Wednesday, September 7, 2011

Residents fight increase in Camarillo mobile home park rent

According to Lamplighter Mobile Home Park resident Matt Lorimer, many of the other residents are moving out because of the unfair rules established by the management, and the increase in rent.

When Debra Vogel purchased her two-bedroom coach at the Lamplighter Mobile Home Park in 2005, she paid $126,000 and $725 per month in rent.

When the park in Camarillo changed ownership in August last year she said, her rent increased by $31, and on top of previous increases, she now pays a monthly rent of $881.40. The rent hike has placed her in a financial bind, Vogel said.

Vogel also said that since the recession, the value of her home decreased by 30 percent. Problems with management and owners of the park also have caused her property value to drop another 30 percent, Vogel alleged.

Appearing before the Camarillo City Council at a meeting last month, Vogel implored officials to help her and the other residents of the park.

"At the rate the new owners are increasing the rent, it will be $1,000 at the end of the year," Vogel said. "I can't sell, but I also can't stay. I am only one person in a sea of homeowners, and we are living with heavy-handed management that makes everyone hesitant that any day, new rules would be inflicted upon us, threatening our homes and our budget. "

For months, a group of residents of the Camarillo mobile home park have appeared before city officials to speak against what they said was an "unfair" rent increase approved by the city's Rent Review Commission. The group has asked the council to amend a policy to allow an appeals process against approved increases.

The City Council is scheduled to discuss the Lamplighter issue at its next meeting Sept. 14.

Some residents have asked city officials to consider purchasing the park with redevelopment agency funds.

Brian Fitterer, who purchased the park in August 2010 under his company Lamplighter Camarillo MHC, LLC, said he provided financial statements to the Rent Review Commission that outlined the various improvements made to the park since his company took over the property.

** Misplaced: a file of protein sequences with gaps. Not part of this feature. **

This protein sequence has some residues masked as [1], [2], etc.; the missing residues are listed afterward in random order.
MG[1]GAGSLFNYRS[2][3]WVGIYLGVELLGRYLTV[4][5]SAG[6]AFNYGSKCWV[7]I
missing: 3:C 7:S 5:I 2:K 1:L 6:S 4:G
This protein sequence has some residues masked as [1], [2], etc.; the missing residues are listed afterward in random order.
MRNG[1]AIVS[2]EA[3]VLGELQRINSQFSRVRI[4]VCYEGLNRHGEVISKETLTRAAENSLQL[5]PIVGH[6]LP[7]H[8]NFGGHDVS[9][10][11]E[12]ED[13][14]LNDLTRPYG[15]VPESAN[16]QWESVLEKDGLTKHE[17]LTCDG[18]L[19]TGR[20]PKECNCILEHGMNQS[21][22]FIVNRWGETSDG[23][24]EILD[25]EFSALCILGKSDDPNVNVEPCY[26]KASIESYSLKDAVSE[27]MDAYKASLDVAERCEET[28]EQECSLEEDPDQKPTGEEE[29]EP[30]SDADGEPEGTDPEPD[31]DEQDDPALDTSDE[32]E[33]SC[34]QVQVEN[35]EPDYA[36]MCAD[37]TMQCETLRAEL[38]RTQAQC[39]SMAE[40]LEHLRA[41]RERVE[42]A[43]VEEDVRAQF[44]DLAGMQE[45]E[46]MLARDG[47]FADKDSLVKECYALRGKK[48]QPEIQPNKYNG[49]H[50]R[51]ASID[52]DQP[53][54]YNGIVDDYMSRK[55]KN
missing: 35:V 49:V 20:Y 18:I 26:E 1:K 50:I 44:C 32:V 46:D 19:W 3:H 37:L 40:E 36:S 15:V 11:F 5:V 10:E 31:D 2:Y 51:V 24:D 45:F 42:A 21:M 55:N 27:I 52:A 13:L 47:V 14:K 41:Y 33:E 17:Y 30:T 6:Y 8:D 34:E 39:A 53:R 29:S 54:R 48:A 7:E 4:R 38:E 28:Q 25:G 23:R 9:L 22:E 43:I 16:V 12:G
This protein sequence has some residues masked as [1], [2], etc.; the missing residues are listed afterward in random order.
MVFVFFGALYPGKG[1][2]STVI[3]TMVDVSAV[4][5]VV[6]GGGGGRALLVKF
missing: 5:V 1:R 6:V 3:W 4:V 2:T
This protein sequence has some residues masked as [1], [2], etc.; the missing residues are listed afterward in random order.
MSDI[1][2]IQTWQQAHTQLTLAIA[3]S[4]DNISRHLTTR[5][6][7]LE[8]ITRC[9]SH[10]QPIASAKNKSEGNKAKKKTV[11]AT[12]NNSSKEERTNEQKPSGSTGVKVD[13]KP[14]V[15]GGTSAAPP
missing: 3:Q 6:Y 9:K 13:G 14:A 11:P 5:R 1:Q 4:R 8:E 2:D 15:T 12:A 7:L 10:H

The park has 227 spaces with rents from $700 to $950 per month, he said.

"We had the ability to put any increase we wanted, but instead we decided to work with the city," Fitterer said in an email. "Residents don't agree and basically want a second bite of the apple after losing at the rent review. We have dealt with the complaints, but you won't hear any good things from the residents. The fact they want the city to subsidize their lives by purchasing the park for them is ridiculous."

Fitterer said he initially asked for a $55 increase, but agreed to the $31 increase recommended by the commission. He said the increase is warranted after more than $100,000 in road improvements in the park, as well as landscaping and other improvements.

Matt Lorimer, president of the Lamplighter Estates Homeowners Association, said the financial statements Fitterer provided to the commission were inaccurate and overestimated several items, including the landscaping work and the $18,000-per-month property tax indicated in the paperwork.

Lorimer has implored city officials to investigate the commission and consider a policy change that would also require an independent accounting firm to check financial statements that are presented to the board.

"We ask for a review and changes to be made to the commission process because it lacks fair rules and regulation," Lorimer said. "The commission must have a process and guidelines to follow."

Residents also have complained about various rule changes and reduction in services at the mobile home park, including cutting hours of access to the park's car-wash area and getting tickets from park management for parking their car on the street overnight.

"They impose these new rules without even alerting residents that rules have changed," Vogel said.

City Councilwoman Charlotte Craven said the city couldn't purchase the park as some residents requested because the property is not located in the redevelopment area.

"Besides, that's not a service we provide as a city," Craven said. "I don't see us buying any piece of rental property. Also, the state is now in the process of taking away our redevelopment money."

While city ordinances do not include an appeal process on rent increases, residents can bring their complaints to civil court, Craven said.

Lorimer said Fitterer refuses to meet with members of the homeowners association to discuss their concerns.

Fitterer said he does not believe Lorimer represents residents.

"I believe the ultimate goal of Mr. Lorimer and his group is to force us to sell the park at a discount to residents," Fitterer said in an email. "The majority do not agree with this, and it is slanderous statements being put forth by Mr. Lorimer."

Lorimer and some residents hope the City Council can step in and address the issues at the park

"If the city does not step in and help, residents will be pushed out," he said. "The city needs to do their part to help the residents. The city needs to address this now."


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